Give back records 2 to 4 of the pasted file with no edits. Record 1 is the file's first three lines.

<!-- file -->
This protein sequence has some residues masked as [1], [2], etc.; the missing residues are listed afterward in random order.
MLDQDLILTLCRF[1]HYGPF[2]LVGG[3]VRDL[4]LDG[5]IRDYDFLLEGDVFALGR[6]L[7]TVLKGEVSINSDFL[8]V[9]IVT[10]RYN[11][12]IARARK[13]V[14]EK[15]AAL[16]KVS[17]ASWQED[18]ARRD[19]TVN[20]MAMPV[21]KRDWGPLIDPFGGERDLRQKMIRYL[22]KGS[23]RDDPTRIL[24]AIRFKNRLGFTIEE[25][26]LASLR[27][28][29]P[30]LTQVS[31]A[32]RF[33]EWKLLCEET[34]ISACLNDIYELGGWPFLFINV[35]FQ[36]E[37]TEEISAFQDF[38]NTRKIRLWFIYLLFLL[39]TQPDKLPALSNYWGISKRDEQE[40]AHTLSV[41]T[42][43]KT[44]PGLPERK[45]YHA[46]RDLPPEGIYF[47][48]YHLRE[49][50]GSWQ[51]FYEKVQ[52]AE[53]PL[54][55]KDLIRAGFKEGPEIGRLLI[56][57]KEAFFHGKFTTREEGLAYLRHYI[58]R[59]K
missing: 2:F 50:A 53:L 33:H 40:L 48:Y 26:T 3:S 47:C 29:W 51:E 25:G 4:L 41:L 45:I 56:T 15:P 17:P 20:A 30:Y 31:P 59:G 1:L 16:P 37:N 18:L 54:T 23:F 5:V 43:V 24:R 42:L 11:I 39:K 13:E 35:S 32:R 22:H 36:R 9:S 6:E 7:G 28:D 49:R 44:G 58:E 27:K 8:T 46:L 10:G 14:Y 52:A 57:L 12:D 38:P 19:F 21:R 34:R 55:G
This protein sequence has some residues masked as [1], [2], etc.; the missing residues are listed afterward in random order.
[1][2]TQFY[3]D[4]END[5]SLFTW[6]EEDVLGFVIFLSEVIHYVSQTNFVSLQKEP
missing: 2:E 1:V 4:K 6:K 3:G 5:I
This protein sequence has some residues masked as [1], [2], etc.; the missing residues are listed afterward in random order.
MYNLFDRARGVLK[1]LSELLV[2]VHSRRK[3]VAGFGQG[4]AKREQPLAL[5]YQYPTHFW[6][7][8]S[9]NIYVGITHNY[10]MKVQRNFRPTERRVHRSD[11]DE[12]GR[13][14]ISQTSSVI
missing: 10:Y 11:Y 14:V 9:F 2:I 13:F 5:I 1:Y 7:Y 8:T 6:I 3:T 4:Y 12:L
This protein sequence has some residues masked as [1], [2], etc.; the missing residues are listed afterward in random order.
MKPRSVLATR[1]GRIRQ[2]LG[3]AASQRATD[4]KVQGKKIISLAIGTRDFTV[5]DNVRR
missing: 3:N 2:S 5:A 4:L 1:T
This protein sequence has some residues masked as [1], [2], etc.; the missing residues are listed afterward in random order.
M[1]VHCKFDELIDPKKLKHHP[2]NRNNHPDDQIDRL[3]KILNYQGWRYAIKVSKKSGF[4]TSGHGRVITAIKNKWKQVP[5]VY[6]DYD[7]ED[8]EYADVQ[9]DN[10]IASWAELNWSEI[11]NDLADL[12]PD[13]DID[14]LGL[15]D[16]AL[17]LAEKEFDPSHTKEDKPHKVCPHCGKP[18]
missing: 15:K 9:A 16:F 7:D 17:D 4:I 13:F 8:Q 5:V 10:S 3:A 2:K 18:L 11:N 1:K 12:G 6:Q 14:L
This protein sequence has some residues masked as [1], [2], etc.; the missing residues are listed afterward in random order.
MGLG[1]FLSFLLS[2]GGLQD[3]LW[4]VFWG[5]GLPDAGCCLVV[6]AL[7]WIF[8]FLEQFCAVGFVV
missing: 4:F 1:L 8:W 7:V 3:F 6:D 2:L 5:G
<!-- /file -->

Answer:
This protein sequence has some residues masked as [1], [2], etc.; the missing residues are listed afterward in random order.
[1][2]TQFY[3]D[4]END[5]SLFTW[6]EEDVLGFVIFLSEVIHYVSQTNFVSLQKEP
missing: 2:E 1:V 4:K 6:K 3:G 5:I
This protein sequence has some residues masked as [1], [2], etc.; the missing residues are listed afterward in random order.
MYNLFDRARGVLK[1]LSELLV[2]VHSRRK[3]VAGFGQG[4]AKREQPLAL[5]YQYPTHFW[6][7][8]S[9]NIYVGITHNY[10]MKVQRNFRPTERRVHRSD[11]DE[12]GR[13][14]ISQTSSVI
missing: 10:Y 11:Y 14:V 9:F 2:I 13:F 5:I 1:Y 7:Y 8:T 6:I 3:T 4:Y 12:L
This protein sequence has some residues masked as [1], [2], etc.; the missing residues are listed afterward in random order.
MKPRSVLATR[1]GRIRQ[2]LG[3]AASQRATD[4]KVQGKKIISLAIGTRDFTV[5]DNVRR
missing: 3:N 2:S 5:A 4:L 1:T